I have been trying to solve this question but have so far been unable to do so as the question does not seem to be "cohesive throughout". Here is my reasoning:

The question is: given that $\cos A=−3/5$, $\sin B=−5/13$, and both $A$ and $B$ are in the 3rd quadrant, find $\cos^2(A)+\sin^2(A)$.

I know of the trigonometric identity $\cos^2(\theta)+\sin^2(\theta)=1$. In this identity however, $\theta$ is in place of $A$. cos $A$ is a fraction in the case of the question, however I often see $\theta$ as in the radian or degree form. Does this mean that the trigonometric identity does not apply to the question or is my assumption based on familiarity incorrect?

Also, if the identity were to apply to the question, does the question have an answer or not? When I attempted to solve this question, I did not get $1$ as the answer.

  • $\begingroup$ Why can't a fraction be the measure of some angle in radians? $\endgroup$ – Hrit Roy Mar 21 at 6:21
  • $\begingroup$ The fraction however in this case is not in radians. $\endgroup$ – James Mar 21 at 6:22
  • $\begingroup$ You have not mentioned what that fraction is, but it doesn't matter. It will indeed be the measure of SOME angle in radians. (And also some angle in degrees.) $\endgroup$ – Hrit Roy Mar 21 at 6:26
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    $\begingroup$ Of course it does. $\endgroup$ – David G. Stork Mar 21 at 6:26
  • $\begingroup$ By the way, you are saying that $A$ is a fraction, but do you mean $\cos A$ is a fraction (note that it is $\color{blue}{\cos}(A)$ that is $-3/5$, not $A$ itself)? $\endgroup$ – Minus One-Twelfth Mar 21 at 6:28

The question tells you that $\cos A$ is a fraction, not that $A$ itself is a fraction. Like many of the cases I imagine you've encountered, $A$ is just some angle that can be expressed in degrees or radians.

While you could calculate the value of $\cos^2\hspace{-0.9mm}A+\sin^2\hspace{-0.9mm}A$ by hand, I can assure you that it will be $1$ in this case. In general, $\cos^2(\text{something})+\sin^2(\text{something})=1$ will be true unless the "something" happens to be an expression that involves division by zero, taking the square root of a negative number, or something else similarly problematic.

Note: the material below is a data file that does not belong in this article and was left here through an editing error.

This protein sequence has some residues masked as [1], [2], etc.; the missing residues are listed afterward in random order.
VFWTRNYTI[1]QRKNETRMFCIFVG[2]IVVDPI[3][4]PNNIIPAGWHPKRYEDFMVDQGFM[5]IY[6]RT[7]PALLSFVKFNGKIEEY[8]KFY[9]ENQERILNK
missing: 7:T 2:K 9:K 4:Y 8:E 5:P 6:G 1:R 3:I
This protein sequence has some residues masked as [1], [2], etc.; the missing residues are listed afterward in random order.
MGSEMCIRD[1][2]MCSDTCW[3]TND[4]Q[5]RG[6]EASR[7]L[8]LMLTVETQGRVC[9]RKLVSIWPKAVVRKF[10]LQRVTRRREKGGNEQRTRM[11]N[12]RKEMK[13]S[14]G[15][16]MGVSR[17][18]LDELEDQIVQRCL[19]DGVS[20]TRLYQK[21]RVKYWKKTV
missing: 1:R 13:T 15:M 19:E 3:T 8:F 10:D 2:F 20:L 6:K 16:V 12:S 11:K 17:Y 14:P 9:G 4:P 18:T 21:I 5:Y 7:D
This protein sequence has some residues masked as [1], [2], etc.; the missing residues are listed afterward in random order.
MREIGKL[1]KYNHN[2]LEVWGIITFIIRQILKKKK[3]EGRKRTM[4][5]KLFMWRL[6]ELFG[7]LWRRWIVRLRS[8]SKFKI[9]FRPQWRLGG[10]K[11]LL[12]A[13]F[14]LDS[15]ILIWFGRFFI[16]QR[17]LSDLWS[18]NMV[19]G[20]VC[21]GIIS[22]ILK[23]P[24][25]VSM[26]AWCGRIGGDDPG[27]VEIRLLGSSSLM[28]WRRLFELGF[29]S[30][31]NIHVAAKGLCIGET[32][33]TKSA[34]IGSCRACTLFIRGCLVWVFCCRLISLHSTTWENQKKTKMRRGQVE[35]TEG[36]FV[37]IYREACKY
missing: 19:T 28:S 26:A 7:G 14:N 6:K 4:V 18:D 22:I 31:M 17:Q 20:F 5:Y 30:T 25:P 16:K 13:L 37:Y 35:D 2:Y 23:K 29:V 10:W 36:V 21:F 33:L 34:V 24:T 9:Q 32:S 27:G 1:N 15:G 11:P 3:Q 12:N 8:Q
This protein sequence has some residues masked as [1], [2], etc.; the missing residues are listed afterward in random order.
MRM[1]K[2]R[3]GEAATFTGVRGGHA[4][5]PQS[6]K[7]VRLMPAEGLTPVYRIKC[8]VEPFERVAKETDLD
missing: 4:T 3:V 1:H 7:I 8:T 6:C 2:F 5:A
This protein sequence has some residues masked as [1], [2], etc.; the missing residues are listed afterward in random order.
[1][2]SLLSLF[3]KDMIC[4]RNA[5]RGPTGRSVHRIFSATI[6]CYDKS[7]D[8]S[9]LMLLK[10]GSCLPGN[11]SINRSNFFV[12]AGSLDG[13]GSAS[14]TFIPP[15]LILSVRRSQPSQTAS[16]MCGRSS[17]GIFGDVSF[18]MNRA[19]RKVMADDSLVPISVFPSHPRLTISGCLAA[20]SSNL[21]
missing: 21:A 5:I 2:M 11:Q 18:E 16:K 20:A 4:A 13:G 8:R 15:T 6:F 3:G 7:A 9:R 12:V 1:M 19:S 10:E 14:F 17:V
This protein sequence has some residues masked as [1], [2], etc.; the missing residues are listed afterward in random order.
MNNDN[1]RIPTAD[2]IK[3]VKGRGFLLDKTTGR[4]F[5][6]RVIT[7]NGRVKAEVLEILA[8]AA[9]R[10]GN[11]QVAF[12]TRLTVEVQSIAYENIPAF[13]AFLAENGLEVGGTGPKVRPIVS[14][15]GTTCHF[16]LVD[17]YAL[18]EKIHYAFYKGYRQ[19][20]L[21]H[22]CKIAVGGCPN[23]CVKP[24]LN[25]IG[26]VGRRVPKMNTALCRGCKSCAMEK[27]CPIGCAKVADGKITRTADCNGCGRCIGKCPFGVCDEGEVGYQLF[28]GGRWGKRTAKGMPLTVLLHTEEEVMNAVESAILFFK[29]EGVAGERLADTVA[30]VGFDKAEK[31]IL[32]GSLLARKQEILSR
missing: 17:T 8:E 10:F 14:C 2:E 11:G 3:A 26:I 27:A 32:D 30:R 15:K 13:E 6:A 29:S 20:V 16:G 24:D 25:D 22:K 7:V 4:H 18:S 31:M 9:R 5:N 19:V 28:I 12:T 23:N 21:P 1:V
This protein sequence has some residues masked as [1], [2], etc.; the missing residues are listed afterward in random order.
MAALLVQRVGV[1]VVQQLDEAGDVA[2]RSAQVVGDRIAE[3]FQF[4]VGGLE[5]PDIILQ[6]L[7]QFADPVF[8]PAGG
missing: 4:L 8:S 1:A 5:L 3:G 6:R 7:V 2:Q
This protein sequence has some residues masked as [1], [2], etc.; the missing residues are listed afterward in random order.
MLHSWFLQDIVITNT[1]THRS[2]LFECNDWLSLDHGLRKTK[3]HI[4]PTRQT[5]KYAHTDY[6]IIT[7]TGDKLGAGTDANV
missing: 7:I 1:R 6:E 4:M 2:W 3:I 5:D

Here's how you could calculate the value of $\cos^2\hspace{-0.9mm}A+\sin^2\hspace{-0.9mm}A$ without relying on that identity:

Since you know that $A$ is some angle in quadrant III, and you know that $\cos A=-3/5$, consider the triangle I've drawn in Desmos here, and let $A$ be the angle at the origin. By design, $$\cos A=\frac{\text{adjacent}}{\text{hypotenuse}}=\frac{-3}{5}.$$ From looking at the triangle, it's also evident that $$\sin A=\frac{\text{opposite}}{\text{hypotenuse}}=\frac{-4}{5}.$$ Both of those negative signs come from the fact that we're moving in the negative $x$ and $y$ directions, since of course it's impossible for a side of a triangle to have a negative length. At this point it's just calculation: $$\cos^2\hspace{-0.9mm}A+\sin^2\hspace{-0.9mm}A=\left(\frac{-3}{5}\right)^2+\left(\frac{-4}{5}\right)^2=\frac{9}{25}+\frac{16}{25}=\frac{25}{25}=1$$

  • $\begingroup$ If possible could you show me how it is done by hand just so I can see the truth behind this identity? I have attempted to do it by hand but it comes out to be approximately 0.5, not 1. $\endgroup$ – James Mar 21 at 6:33
  • $\begingroup$ Of course; give me a minute to edit my answer. $\endgroup$ – Robert Howard Mar 21 at 6:38
  • $\begingroup$ In the case of the question, sin A= -5/13. With such a value for sin A, the result is not 1 according to my calculations. $\endgroup$ – James Mar 21 at 6:58
  • $\begingroup$ You said in your question that $\sin B=-5/13$, not $\sin A=-5/13$, suggesting that there are two separate angles $A$ and $B$. $\endgroup$ – Robert Howard Mar 21 at 7:00
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    $\begingroup$ Thank you Mr. Howard. Your detailed, step-by-step explanations are undoubtedly appreciated by the Mathematics Stack Exchange community. $\endgroup$ – James Mar 21 at 7:16

The fraction is never in Radians or degrees it is a dimensionless quantity. The input to the trigonometric function is in radians or degrees. So the "identity" $\sin^2 x+\cos^2x =1$ always holds which is why it is called an identity (something that always holds).

$$\begin{aligned}\sin\theta &=\dfrac{\overbrace{\text{side opposite}}^{\text{units}}}{\underbrace{\text{hypotenuse}}_{\text{units}}}\\\cos\theta&=\dfrac{\overbrace{\text{side adjacent}}^{\text{units}}}{\underbrace{\text{hypotenuse}}_{\text{units}}}\end{aligned}$$

  • $\begingroup$ Just to clarify, you mean to say that even though x is a fraction that is neither in the degree or radian form that the trigonometric identity will always hold true? $\endgroup$ – James Mar 21 at 6:37
  • $\begingroup$ Also, why did you say that the input is in radians or degrees? $\endgroup$ – James Mar 21 at 6:37
  • $\begingroup$ Since the angle has to be defined in terms of some units, its either radians or degrees but the ratio is a dimensionless quantity. $\endgroup$ – Paras Khosla Mar 21 at 7:13

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